Liverpool announced as one of the cheapest cities for students to live



Liverpool waterfront

As prospective students across the country are getting ready to choose their University, LJMU has welcomed news that Liverpool is the 2nd most cost-effective city to live for students. Only Portsmouth ranks higher among university cities.

According to new research, on behalf of the Royal Bank of Scotland, Portsmouth, Liverpool and Newcastle respectively all landed in the top three in the Student Living Index. The research takes into account the everyday cost of living and accommodation costs.

The results show that Liverpool is cheaper than Belfast, York, Exeter, Nottingham and Belfast. Manchester ranks at number 11, while London comes in at 19th. On the list, Edinburgh is the least cost-effective city to study.

Commenting on the news, Lynne Condell, Manager of Money Advice Team at LJMU said:

"We have been saying for a long time that Liverpool is a very affordable student city and I am delighted to see that this research backs this up.  Liverpool has a fantastic range of accommodation to suit all pockets, with no hidden costs and most accommodation within walking distance of where students will study.  Liverpool also has lots of affordable cultural and social activities; these are all things that make Liverpool a great place to study and live.

"We know many students don’t plan ahead with their  finances and then wonder why they run out of money before the end of term.  With many students managing their money for the first time and this combined with getting paid termly it is not really a surprise.  This is why LJMU offers lots of help for those that need guidance about student funding, budgeting or just general money management.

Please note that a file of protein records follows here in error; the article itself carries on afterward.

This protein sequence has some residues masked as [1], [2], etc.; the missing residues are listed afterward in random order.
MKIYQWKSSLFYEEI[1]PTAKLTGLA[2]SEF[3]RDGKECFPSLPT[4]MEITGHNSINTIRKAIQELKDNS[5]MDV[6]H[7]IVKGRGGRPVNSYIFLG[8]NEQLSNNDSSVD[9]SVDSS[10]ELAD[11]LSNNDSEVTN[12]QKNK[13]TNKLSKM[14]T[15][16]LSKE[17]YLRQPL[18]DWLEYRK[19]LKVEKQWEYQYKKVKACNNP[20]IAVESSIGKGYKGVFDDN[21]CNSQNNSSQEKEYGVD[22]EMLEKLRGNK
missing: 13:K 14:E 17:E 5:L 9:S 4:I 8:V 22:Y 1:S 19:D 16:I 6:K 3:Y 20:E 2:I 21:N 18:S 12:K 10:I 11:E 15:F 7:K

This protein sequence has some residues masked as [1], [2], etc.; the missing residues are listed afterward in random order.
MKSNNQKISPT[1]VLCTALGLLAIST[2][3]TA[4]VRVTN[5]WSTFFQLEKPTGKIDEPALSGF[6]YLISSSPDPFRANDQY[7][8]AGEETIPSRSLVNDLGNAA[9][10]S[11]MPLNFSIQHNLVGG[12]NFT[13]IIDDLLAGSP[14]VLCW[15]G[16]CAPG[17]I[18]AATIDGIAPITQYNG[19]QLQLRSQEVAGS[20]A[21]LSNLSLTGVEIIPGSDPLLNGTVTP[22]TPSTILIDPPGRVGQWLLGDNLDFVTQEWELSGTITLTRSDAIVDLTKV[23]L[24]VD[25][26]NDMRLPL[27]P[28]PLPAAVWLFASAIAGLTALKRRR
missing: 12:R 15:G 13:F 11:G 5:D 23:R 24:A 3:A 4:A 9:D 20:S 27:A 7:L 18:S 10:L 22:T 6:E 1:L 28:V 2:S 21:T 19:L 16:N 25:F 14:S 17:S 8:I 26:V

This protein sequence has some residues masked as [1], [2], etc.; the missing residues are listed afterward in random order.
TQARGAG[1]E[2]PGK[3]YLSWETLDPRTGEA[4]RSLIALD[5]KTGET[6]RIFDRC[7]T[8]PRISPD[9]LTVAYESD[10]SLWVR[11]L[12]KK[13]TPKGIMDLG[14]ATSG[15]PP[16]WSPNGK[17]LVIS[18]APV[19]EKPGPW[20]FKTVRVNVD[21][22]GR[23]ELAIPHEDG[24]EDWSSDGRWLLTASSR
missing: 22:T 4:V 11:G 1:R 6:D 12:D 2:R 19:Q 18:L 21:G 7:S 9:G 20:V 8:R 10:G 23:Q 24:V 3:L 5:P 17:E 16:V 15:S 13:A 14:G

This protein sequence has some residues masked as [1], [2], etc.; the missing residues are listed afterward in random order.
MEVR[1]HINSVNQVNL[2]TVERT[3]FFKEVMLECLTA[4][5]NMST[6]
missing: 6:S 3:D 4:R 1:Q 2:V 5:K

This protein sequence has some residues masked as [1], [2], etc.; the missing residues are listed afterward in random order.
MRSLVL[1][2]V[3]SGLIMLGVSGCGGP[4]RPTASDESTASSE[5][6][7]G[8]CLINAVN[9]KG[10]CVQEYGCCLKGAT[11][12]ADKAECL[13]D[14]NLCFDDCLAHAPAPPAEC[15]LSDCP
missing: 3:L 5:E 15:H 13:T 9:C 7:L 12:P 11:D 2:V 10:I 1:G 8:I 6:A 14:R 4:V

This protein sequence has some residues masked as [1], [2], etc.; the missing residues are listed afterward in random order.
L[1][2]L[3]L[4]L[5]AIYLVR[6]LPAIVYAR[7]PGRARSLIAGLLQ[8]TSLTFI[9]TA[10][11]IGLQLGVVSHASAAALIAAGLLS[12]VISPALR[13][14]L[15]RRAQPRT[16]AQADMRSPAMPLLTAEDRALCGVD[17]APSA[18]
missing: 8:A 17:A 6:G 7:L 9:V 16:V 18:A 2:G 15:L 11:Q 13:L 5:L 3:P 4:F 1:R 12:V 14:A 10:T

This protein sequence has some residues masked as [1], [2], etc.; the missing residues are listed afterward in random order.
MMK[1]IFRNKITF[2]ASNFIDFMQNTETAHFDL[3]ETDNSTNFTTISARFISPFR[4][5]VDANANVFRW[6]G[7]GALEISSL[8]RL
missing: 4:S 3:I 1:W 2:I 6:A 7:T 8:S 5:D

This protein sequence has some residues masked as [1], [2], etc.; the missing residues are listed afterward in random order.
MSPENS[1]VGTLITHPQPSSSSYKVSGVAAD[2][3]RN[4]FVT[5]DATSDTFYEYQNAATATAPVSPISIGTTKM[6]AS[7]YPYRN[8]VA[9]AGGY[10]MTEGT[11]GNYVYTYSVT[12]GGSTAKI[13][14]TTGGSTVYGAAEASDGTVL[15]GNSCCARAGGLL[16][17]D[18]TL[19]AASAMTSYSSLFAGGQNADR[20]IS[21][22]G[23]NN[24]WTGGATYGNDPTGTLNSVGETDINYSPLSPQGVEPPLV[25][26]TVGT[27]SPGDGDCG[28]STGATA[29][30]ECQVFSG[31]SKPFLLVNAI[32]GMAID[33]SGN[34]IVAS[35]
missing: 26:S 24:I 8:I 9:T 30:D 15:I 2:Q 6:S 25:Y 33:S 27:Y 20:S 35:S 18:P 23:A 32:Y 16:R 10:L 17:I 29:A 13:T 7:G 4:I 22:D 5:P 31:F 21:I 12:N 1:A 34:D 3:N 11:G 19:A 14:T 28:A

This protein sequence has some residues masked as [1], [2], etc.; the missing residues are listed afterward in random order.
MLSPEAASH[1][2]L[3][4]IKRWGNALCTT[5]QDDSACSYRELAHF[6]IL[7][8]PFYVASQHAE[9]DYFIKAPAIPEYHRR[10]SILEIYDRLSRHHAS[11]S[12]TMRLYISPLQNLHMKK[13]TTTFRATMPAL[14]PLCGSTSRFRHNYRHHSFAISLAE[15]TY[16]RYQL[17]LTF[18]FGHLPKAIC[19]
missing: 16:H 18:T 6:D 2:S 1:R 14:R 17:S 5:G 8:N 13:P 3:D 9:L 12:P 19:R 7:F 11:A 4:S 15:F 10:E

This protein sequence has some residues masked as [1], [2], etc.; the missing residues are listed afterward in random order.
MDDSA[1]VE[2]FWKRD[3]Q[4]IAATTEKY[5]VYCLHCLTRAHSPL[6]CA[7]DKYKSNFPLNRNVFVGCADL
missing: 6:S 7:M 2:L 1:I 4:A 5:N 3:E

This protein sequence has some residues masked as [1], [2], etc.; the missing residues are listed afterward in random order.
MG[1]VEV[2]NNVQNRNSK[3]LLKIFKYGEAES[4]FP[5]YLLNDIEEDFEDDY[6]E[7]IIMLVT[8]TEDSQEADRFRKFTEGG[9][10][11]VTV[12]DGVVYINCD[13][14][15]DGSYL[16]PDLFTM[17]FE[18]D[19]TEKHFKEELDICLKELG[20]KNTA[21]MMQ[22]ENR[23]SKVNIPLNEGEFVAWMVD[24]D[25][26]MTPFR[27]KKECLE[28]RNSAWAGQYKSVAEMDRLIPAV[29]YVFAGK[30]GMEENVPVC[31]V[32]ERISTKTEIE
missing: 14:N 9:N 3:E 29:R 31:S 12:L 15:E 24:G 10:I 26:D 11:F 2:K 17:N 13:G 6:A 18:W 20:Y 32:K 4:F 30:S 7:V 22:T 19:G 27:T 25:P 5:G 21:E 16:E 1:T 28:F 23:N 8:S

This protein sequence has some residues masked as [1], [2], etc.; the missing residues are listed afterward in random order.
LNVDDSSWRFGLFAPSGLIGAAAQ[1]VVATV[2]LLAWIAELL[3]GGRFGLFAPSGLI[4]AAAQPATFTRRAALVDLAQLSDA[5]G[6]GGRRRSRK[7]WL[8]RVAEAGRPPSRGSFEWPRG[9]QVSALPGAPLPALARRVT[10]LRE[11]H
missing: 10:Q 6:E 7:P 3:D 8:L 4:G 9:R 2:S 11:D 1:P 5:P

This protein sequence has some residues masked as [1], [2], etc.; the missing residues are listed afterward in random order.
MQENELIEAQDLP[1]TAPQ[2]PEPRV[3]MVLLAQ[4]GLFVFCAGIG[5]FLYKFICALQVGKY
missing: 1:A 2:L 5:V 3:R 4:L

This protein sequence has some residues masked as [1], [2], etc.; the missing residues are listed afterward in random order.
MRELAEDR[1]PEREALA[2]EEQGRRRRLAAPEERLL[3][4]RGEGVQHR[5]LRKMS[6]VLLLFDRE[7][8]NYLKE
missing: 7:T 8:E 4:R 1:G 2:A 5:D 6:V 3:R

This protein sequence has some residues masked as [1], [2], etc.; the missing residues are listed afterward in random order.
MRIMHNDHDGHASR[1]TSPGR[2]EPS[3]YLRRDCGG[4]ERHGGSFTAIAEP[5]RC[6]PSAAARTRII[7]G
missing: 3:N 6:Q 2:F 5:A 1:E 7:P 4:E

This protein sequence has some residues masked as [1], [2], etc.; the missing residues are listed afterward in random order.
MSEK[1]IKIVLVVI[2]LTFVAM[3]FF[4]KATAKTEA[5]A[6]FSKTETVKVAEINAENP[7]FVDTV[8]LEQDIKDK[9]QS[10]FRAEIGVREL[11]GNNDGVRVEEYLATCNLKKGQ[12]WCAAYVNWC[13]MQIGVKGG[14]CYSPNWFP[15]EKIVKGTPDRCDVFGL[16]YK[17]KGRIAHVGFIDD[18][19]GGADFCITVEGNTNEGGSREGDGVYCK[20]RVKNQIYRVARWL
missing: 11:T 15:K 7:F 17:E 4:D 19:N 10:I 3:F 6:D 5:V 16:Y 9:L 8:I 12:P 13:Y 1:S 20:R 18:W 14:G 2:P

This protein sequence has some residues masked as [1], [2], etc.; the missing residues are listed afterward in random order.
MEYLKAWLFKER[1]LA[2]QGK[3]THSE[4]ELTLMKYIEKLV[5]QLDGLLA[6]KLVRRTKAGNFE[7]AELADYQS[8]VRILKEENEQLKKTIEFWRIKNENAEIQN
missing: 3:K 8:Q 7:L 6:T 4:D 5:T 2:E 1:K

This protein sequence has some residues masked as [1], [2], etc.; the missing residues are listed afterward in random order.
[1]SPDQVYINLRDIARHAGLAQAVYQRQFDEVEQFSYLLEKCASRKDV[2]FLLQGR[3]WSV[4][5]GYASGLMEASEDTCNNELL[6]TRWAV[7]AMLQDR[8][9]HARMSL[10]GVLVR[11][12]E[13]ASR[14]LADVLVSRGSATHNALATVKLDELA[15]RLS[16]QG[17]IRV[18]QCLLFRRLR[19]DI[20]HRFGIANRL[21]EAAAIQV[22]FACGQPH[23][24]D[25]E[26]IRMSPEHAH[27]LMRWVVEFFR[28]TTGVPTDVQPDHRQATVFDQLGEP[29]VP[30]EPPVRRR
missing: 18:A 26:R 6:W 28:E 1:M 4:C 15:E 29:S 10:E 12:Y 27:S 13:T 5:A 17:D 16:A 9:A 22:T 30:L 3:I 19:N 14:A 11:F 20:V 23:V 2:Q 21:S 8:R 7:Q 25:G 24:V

"I would say to anyone thinking of coming to study at University but worried about the cost, come and talk to us and we can help you plan ahead."

Among the research, it was found that students in Liverpool spend less on rent than most other students, paying an average of £10 less per week. Apart from accommodation, groceries were found to be the biggest expense – with the average student spending £19.78 a week. On average, students spend at least twice as much on their grocery shop as they do on any other single expense.

The report also suggested that almost 40 per cent of students don’t budget when it comes to managing their money. Of those who do budget, over a third are careful to stick to their budget and keep track of their spending. After student loans, money from parents and family is the largest source of income for students.

Read the full list of most cost effective universities here.

This story received coverage in The Times and Liverpool Echo



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